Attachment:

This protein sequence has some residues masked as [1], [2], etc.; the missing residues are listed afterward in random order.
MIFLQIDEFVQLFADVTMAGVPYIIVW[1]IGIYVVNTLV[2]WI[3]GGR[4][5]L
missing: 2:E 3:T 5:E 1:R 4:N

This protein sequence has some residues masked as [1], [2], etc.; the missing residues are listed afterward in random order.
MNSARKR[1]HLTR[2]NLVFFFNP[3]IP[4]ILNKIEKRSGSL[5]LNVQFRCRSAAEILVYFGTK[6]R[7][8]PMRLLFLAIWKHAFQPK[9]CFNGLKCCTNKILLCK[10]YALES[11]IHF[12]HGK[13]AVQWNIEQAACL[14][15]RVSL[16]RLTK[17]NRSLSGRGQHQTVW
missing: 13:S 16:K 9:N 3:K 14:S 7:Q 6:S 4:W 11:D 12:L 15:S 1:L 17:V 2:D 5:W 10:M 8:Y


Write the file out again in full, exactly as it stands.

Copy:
This protein sequence has some residues masked as [1], [2], etc.; the missing residues are listed afterward in random order.
MIFLQIDEFVQLFADVTMAGVPYIIVW[1]IGIYVVNTLV[2]WI[3]GGR[4][5]L
missing: 2:E 3:T 5:E 1:R 4:N

This protein sequence has some residues masked as [1], [2], etc.; the missing residues are listed afterward in random order.
MNSARKR[1]HLTR[2]NLVFFFNP[3]IP[4]ILNKIEKRSGSL[5]LNVQFRCRSAAEILVYFGTK[6]R[7][8]PMRLLFLAIWKHAFQPK[9]CFNGLKCCTNKILLCK[10]YALES[11]IHF[12]HGK[13]AVQWNIEQAACL[14][15]RVSL[16]RLTK[17]NRSLSGRGQHQTVW
missing: 13:S 16:K 9:N 3:K 14:S 7:Q 6:S 4:W 11:D 12:L 15:S 1:L 17:V 2:D 5:W 10:M 8:Y